The term "retirement brain drain" refers to generational workforce changes that can have a negative effect on all employers – including the public sector. Retirement brain drain involves the wisdom and experience that a career professional accumulates over his or her lifetime. The idea is that a larger-than-usual amount of retirement takes away more of this accumulated knowledge, and employers have to replace this talent with less skilled and untested individuals. Retirement brain drain can create a "talent vacuum" or loss of institutional knowledge.
According to the Center for Retirement Research, a significant number of Baby Boomers employed in State and Local Government are expected to retire within 3 to 7 years, with the first noticeable spike to take place by the end of 2016. To elaborate, Baby Boomers are those born in the years following World War II, at which time there was a marked increase in the birth rate. The most common time frame used to identify “Boomers” are individuals born in the years 1946 to 1964. It is important to note that in 2016 this group will be between 52 and 70 years of age. In a recent survey, conducted on State and Local Government employees, the average expected retirement age stated by the survey participants was 63. This is beyond the retirement eligibility of most governmental plans. Addressing the question of delayed retirement, 69% of the respondents in the survey stated that various cost of living factors and the recession that began in 2008 created opposing forces to their early retirement plans, even though they would be eligible and vested.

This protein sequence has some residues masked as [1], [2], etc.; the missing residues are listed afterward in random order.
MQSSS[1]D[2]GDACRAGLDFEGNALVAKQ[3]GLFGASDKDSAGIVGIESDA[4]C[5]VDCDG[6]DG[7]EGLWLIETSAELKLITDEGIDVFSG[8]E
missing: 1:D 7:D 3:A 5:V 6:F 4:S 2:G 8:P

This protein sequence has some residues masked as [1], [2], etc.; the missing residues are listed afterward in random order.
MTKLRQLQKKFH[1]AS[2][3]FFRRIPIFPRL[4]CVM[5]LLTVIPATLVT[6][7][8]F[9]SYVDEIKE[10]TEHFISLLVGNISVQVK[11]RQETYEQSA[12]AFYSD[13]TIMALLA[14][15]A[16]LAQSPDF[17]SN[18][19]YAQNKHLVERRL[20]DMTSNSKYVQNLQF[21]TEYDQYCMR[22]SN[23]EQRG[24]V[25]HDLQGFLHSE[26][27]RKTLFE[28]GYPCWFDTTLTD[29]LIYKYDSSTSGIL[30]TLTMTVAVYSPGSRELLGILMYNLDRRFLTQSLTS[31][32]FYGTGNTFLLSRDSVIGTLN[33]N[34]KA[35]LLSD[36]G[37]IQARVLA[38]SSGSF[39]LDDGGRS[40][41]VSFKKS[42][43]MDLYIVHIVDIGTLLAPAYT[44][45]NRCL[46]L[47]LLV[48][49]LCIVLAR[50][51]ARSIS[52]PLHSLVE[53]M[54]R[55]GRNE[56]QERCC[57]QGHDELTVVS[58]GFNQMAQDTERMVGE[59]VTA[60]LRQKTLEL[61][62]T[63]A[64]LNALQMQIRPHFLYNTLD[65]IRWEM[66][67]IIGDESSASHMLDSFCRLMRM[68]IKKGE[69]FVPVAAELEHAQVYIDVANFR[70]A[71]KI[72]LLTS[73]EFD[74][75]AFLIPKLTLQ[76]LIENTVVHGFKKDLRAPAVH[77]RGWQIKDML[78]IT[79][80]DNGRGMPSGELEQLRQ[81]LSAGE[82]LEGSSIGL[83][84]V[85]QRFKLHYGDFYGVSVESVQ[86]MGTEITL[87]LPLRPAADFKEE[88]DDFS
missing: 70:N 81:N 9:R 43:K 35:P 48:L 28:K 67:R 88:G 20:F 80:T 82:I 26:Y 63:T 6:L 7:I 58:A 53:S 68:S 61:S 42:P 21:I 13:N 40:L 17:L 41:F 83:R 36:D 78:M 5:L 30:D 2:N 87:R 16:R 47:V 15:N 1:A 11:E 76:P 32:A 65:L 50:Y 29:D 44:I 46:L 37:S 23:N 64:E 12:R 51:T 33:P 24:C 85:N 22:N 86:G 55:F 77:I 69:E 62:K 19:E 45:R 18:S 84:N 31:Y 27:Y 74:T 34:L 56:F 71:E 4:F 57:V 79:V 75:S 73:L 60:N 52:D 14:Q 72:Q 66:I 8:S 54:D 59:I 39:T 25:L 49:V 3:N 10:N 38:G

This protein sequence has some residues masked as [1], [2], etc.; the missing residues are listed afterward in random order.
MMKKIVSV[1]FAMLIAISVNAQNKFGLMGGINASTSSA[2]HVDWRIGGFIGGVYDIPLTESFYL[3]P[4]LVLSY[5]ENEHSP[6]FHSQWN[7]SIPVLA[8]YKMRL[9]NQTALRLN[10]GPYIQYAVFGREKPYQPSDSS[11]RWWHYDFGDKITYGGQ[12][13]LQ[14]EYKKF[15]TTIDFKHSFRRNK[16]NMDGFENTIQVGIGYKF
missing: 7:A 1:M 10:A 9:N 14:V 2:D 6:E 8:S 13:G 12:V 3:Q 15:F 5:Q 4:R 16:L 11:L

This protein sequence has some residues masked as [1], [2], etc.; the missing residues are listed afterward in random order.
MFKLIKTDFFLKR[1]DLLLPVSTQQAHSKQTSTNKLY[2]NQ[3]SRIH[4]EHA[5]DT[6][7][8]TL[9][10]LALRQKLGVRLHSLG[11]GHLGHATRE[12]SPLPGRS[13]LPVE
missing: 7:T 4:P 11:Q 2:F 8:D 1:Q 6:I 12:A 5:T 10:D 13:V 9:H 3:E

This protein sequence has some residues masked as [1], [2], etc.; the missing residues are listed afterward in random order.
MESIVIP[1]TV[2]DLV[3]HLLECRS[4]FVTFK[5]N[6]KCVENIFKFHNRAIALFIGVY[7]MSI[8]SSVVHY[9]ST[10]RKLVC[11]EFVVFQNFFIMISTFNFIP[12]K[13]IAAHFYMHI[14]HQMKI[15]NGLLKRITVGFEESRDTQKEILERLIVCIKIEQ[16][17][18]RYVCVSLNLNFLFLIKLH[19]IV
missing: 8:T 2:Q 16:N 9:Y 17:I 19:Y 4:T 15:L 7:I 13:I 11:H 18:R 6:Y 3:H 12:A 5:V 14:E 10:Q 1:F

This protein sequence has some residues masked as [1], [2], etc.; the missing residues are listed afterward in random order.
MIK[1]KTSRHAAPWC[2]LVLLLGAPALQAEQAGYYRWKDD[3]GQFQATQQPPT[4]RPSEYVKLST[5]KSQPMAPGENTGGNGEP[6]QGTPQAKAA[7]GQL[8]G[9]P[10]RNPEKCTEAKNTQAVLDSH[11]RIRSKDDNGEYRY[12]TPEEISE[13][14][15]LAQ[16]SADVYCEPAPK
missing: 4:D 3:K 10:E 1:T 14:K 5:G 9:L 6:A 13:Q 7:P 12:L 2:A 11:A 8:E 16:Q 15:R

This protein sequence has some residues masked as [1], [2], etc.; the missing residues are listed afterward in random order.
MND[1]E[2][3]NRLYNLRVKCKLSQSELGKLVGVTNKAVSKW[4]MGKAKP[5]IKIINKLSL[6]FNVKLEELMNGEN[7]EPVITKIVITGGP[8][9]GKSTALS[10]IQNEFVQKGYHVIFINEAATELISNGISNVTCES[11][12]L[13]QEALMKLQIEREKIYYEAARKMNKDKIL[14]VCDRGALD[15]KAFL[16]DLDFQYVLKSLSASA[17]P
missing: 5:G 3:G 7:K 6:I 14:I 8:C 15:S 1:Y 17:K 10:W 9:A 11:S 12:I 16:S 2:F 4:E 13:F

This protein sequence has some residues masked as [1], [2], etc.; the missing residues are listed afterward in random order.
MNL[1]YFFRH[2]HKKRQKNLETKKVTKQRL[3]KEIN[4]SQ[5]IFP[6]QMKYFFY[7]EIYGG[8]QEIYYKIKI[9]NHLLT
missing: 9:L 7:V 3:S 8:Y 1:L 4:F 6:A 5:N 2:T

As public sector organizations increasingly rely on smaller work forces to deliver quality services, the value of work force intelligence cannot be overstated. There is little doubt that all levels of leaders in government should be at the forefront of addressing this looming loss of accumulated knowledge. Organizations that have embraced a “Talent Management” philosophy are beginning to realize the benefits of a proactive approach to a potential loss of its intellectual capital.
Talent Management is an organization’s commitment to recruit, develop and retain the most talented and proficient employees available in the job market. Talent Management is not simply a Human Resource function or something that can be initiated in the middle of a crisis. It involves understanding the organization’s long-term goals and objectives in conjunction with identifying the critical work needs. In addition, Talent Management programs must include workforce trends and predictions. Organizational change comes from the top, and leaders from all organizations must deal swiftly and strategically with the changes our work force will undergo in the immediate future. The steps to create a Talent Management program are shown in Table 1. This article explores the basics of creating steps 4 (Identifying Competencies) and 8 (Individual Development Plans) from the list of Talent Management steps to help minimize these looming losses.
First some definitions: In an Individual Development Plan (IDP), identified in the Table as “Step 8”, there are objectives and goals that that are driven by technical skills and are necessary for completion of the essential job duties…“What” gets done. However, competencies are an important component to the IDP that are vital in predicting long-term success in the position and enables the positive completion of objectives and goals. The defined competencies for